This review article covering maxillary and mandibular tumours is from an edition of the Clinics covering paediatric head and neck masses from frequently encountered congenital malformations to the rarities. There is a wide differential diagnosis for childhood mandibular or maxillary masses and many have non-specific radiological findings making open biopsy essential. The conditions covered in this chapter are divided into odontogenic causes and non-odontogenic. Fibrous dysplasia (FD) is caused by a sporadic mutation in the GNAS1 gene on chromosome 20, causing replacement of normal bone with fibrous connective tissue with a slow clinical progression. FD is not a neoplastic disease, is characterised by ground glass appearances on CT and is divided into monosteotic, the majority of cases, and polyosteotic. Polyosetotic disease involves two or more bones and in combination with café au lait spots and endocrinopathies suggests McCune-Albright syndrome. Treatment is symptom driven, and also depends on sites involved and maturity of the skeleton. Bone pain may be aided with bisphosphonates and for those who require treatment, it is usually surgical. A comprehensive review article of lesions arising in the facial skeleton from simple cysts to histiocytosis.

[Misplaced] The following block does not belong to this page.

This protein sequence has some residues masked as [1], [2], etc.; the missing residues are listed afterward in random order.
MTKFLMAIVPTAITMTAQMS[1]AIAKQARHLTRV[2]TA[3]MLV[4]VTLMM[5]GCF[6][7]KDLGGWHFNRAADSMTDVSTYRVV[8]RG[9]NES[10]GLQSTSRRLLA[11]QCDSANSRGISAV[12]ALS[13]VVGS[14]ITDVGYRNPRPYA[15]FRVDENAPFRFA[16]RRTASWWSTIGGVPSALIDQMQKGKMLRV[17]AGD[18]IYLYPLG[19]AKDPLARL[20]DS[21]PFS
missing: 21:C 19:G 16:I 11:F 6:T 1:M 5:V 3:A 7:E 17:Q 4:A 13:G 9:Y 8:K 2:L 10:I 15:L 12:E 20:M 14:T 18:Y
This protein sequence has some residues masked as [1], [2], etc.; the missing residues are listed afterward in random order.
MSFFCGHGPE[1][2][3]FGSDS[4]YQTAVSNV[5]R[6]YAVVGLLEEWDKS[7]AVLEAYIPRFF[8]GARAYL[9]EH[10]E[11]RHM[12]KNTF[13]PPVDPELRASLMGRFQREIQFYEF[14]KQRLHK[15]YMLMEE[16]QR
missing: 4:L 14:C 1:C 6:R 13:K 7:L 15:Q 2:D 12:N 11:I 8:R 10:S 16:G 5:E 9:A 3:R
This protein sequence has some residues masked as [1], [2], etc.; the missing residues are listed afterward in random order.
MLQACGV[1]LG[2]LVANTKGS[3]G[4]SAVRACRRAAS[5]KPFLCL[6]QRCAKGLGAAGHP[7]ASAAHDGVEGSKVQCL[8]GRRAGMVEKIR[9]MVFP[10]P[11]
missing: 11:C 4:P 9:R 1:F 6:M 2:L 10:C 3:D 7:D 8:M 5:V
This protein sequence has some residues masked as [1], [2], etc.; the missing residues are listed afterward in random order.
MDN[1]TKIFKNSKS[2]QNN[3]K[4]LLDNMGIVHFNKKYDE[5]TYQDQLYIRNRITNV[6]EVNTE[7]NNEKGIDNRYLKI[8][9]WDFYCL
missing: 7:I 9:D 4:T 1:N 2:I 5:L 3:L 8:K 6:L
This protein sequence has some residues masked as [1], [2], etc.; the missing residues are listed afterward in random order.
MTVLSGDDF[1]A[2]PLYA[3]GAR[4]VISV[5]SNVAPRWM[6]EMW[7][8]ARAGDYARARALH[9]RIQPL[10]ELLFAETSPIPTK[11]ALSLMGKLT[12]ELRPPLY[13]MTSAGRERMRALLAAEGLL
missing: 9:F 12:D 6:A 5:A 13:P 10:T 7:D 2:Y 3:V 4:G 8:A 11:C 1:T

Pediatric maxillary and mandibular tumours.
Trosman SJ, Krakovitz PR.
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Charles Giddings

FRCS (ORL-HNS), Monash Health, Melbourne, Australia.

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